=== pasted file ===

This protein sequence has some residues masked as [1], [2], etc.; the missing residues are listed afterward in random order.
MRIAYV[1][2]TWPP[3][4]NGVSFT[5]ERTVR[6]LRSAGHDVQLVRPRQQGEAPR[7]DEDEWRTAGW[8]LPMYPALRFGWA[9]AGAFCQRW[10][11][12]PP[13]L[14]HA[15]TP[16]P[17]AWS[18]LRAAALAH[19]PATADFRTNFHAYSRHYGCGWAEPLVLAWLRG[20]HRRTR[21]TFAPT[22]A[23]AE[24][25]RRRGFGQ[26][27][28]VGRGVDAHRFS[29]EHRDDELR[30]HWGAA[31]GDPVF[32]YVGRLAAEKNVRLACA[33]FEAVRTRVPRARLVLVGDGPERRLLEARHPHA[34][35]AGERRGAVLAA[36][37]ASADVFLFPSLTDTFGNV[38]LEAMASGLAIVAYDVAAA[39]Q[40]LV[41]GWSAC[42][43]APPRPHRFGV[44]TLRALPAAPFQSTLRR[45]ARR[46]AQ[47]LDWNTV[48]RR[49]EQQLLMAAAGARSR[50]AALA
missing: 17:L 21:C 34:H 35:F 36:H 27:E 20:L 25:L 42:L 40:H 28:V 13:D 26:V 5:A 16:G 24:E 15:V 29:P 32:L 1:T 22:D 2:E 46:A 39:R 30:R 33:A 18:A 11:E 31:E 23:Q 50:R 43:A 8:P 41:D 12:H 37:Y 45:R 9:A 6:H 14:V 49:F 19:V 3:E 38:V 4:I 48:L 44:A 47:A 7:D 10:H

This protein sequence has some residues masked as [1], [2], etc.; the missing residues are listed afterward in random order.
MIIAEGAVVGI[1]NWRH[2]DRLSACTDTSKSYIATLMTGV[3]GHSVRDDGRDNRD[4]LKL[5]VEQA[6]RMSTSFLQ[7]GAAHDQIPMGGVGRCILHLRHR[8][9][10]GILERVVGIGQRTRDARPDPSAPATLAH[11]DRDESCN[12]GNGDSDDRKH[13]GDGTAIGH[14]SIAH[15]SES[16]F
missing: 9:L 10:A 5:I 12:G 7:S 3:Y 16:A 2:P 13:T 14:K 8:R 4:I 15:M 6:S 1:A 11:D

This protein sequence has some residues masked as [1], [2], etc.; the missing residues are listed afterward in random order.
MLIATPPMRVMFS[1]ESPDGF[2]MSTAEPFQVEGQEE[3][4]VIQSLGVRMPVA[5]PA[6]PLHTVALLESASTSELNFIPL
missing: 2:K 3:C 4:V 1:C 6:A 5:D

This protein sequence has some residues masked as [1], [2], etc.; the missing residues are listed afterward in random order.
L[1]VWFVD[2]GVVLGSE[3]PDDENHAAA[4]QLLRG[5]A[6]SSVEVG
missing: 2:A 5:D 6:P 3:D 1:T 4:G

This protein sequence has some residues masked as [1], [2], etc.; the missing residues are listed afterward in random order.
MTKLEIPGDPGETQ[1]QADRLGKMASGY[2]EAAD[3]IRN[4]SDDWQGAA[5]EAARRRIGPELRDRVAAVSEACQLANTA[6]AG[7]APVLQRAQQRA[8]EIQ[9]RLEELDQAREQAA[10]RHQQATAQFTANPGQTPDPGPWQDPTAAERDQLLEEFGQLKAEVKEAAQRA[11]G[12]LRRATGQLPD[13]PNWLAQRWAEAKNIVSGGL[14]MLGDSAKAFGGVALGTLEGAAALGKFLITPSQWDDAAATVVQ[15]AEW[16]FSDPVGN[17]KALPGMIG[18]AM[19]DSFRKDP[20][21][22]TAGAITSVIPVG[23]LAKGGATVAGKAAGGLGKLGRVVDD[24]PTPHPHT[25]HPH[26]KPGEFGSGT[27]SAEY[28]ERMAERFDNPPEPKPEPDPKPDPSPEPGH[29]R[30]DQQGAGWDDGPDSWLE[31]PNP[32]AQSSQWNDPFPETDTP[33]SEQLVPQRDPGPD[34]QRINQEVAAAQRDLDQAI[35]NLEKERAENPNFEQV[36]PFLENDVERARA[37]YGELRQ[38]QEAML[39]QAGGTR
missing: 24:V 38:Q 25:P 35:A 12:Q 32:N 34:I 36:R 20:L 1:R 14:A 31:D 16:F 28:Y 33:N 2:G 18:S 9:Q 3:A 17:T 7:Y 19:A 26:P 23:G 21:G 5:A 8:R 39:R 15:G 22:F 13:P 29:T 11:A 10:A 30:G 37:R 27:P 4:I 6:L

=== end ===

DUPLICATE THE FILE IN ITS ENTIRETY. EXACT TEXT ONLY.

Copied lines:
This protein sequence has some residues masked as [1], [2], etc.; the missing residues are listed afterward in random order.
MRIAYV[1][2]TWPP[3][4]NGVSFT[5]ERTVR[6]LRSAGHDVQLVRPRQQGEAPR[7]DEDEWRTAGW[8]LPMYPALRFGWA[9]AGAFCQRW[10][11][12]PP[13]L[14]HA[15]TP[16]P[17]AWS[18]LRAAALAH[19]PATADFRTNFHAYSRHYGCGWAEPLVLAWLRG[20]HRRTR[21]TFAPT[22]A[23]AE[24][25]RRRGFGQ[26][27][28]VGRGVDAHRFS[29]EHRDDELR[30]HWGAA[31]GDPVF[32]YVGRLAAEKNVRLACA[33]FEAVRTRVPRARLVLVGDGPERRLLEARHPHA[34][35]AGERRGAVLAA[36][37]ASADVFLFPSLTDTFGNV[38]LEAMASGLAIVAYDVAAA[39]Q[40]LV[41]GWSAC[42][43]APPRPHRFGV[44]TLRALPAAPFQSTLRR[45]ARR[46]AQ[47]LDWNTV[48]RR[49]EQQLLMAAAGARSR[50]AALA
missing: 17:L 21:C 34:H 35:F 36:H 27:E 20:L 25:L 42:L 40:H 28:V 13:D 26:V 5:A 16:G 24:E 15:V 29:P 32:L 1:T 22:D 2:E 46:A 39:R 30:R 33:A 18:A 11:E 31:E 23:Q 50:R 43:A 8:P 41:D 12:H 37:Y 45:R 9:A 6:H 14:V 49:F 19:V 3:E 38:V 4:I 48:L 44:A 47:A 7:D 10:H

This protein sequence has some residues masked as [1], [2], etc.; the missing residues are listed afterward in random order.
MIIAEGAVVGI[1]NWRH[2]DRLSACTDTSKSYIATLMTGV[3]GHSVRDDGRDNRD[4]LKL[5]VEQA[6]RMSTSFLQ[7]GAAHDQIPMGGVGRCILHLRHR[8][9][10]GILERVVGIGQRTRDARPDPSAPATLAH[11]DRDESCN[12]GNGDSDDRKH[13]GDGTAIGH[14]SIAH[15]SES[16]F
missing: 9:L 10:A 5:I 12:G 7:S 3:Y 16:A 2:P 13:T 14:K 8:R 4:I 15:M 6:S 1:A 11:D

This protein sequence has some residues masked as [1], [2], etc.; the missing residues are listed afterward in random order.
MLIATPPMRVMFS[1]ESPDGF[2]MSTAEPFQVEGQEE[3][4]VIQSLGVRMPVA[5]PA[6]PLHTVALLESASTSELNFIPL
missing: 2:K 3:C 4:V 1:C 6:A 5:D

This protein sequence has some residues masked as [1], [2], etc.; the missing residues are listed afterward in random order.
L[1]VWFVD[2]GVVLGSE[3]PDDENHAAA[4]QLLRG[5]A[6]SSVEVG
missing: 2:A 5:D 6:P 3:D 1:T 4:G

This protein sequence has some residues masked as [1], [2], etc.; the missing residues are listed afterward in random order.
MTKLEIPGDPGETQ[1]QADRLGKMASGY[2]EAAD[3]IRN[4]SDDWQGAA[5]EAARRRIGPELRDRVAAVSEACQLANTA[6]AG[7]APVLQRAQQRA[8]EIQ[9]RLEELDQAREQAA[10]RHQQATAQFTANPGQTPDPGPWQDPTAAERDQLLEEFGQLKAEVKEAAQRA[11]G[12]LRRATGQLPD[13]PNWLAQRWAEAKNIVSGGL[14]MLGDSAKAFGGVALGTLEGAAALGKFLITPSQWDDAAATVVQ[15]AEW[16]FSDPVGN[17]KALPGMIG[18]AM[19]DSFRKDP[20][21][22]TAGAITSVIPVG[23]LAKGGATVAGKAAGGLGKLGRVVDD[24]PTPHPHT[25]HPH[26]KPGEFGSGT[27]SAEY[28]ERMAERFDNPPEPKPEPDPKPDPSPEPGH[29]R[30]DQQGAGWDDGPDSWLE[31]PNP[32]AQSSQWNDPFPETDTP[33]SEQLVPQRDPGPD[34]QRINQEVAAAQRDLDQAI[35]NLEKERAENPNFEQV[36]PFLENDVERARA[37]YGELRQ[38]QEAML[39]QAGGTR
missing: 24:V 38:Q 25:P 35:A 12:Q 32:N 34:I 36:R 20:L 1:R 14:A 31:D 16:F 28:Y 33:N 2:G 18:S 9:Q 3:A 17:T 7:Y 19:A 26:P 23:G 21:G 5:A 8:R 39:R 15:G 22:F 13:P 29:T 11:A 10:A 30:G 37:R 27:P 4:I 6:L